McMaster University

McMaster University

Study finds genetic links to autism

Toronto Star
June 9, 2010
By Megan Ogilvie, Health Reporter

A Toronto-led consortium of international researchers has described the clearest picture yet of how genetics influences autism, the developmental disorder that affects an estimated one in 110 children.

The findings reveal the majority of families with individuals diagnosed with autism have their own unique form of the disorder, that the particular changes in their DNA are not shared by other affected families.

Scientists involved in the project say it has led to a paradigm shift in how they understand autism spectrum disorder.

It had been thought common genetic changes in only a few genes triggered autism.

But now, they say, the genetic alterations that lead to autism are rare, shared by few individuals with the disorder.

The scientists also identified new biochemical and brain development pathways affected in autism, which give drug makers new targets for creating therapies.

Almost immediately, the research will help to diagnose individuals with an autism spectrum disorder earlier in life – perhaps in the first 12 or 18 months, before behavioural symptoms arise.

And knowing each family affected by autism is unique suggests one day doctors will be able to prescribe individualized treatment and therapy for their patients with an autism spectrum disorder.

"We're really starting to see the forest through the trees," said Stephen Scherer, the study's senior corresponding author, a senior scientist at the Hospital for Sick Children and director of the hospital's Centre for Applied Genomics.

"As we start to parse out these different forms of autism, we can use the information in a more personalized way for each family to give them the best tools for the decisions they need to make."

The study, the largest of its kind and involving more than 120 scientists from across North America and Europe, was published online Wednesday in the journal Nature.

The Autism Genome Project Consortium is a global effort to find the genetic roots of autism. Autism spectrum disorder can cause a range of symptoms in children, including repetitive behaviours and impaired language development and social interaction. The disorder affects four times as many boys as girls.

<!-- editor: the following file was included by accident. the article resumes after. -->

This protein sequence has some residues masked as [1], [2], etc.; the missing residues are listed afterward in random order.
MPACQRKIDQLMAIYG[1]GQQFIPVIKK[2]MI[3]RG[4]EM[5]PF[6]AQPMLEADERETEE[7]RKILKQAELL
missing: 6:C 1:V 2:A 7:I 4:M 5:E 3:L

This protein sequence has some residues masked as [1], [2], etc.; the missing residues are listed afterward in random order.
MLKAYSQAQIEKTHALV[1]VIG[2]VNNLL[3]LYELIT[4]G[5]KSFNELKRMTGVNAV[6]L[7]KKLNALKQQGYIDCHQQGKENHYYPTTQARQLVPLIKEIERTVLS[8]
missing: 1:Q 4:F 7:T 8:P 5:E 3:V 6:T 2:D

To home in on the genetic underpinnings of autism, the scientists collected DNA samples from 1,500 families. Using microarray technology, they scanned the entire genome of close to 1,000 individuals with autism and about 1,200 people without the diagnosis, looking for copy number variants.

Copy number variants, or CNVs, are long stretches of genetic material that either have missing or extra DNA.

The study found people with an autism spectrum disorder carry a greater number of CNVs than healthy individuals. Those CNVs can either be inherited from parents or arise spontaneously during development.

The study – the second phase of the consortium's work – pinpointed about 100 genes related to autism. Scherer said these account for about 10 to 15 per cent of cases of autism.

The research also found an overlap between the newly identified autism susceptibility genes and genes known to be associated with intellectual disability.

"No one had tested that before because they didn't have the data," said Scherer.

Dr. Peter Szatmari, who shared the leading role with Scherer and is director of the Offord Centre for Child Studies in Hamilton, said the research will help families affected by autism.

"Giving families an understanding is really, really important," Szatmari said. "After you tell them the child has a diagnosis of ASD, the next thing they want to know is what caused it. Ten years ago, all we could say is that it was genetic. But we couldn't point to any genes or any mechanisms with any clarity, so that left a lot of families unsatisfied.

"Now we can say we know a number of the genes, there are lot of them – way more than we thought – but they appear to have this common function and we know what that is now and we're working toward real advances."

Geraldine Dawson, chief science officer of the U.S. branch of Autism Speaks, that country's largest autism science and advocacy organization, said the most immediate clinical application of the findings will be in earlier diagnosis.

"By screening for rare mutations in children at risk for autism, such as infant siblings of children with autism, we may be able to identify those infants who have a higher likelihood of developing the condition," said Dawson, who is also a professor in the department of psychiatry at the University of North Carolina Chapel Hill. "The strategy would be to monitor these infants' development more closely and begin intervention as soon as symptoms are apparent."

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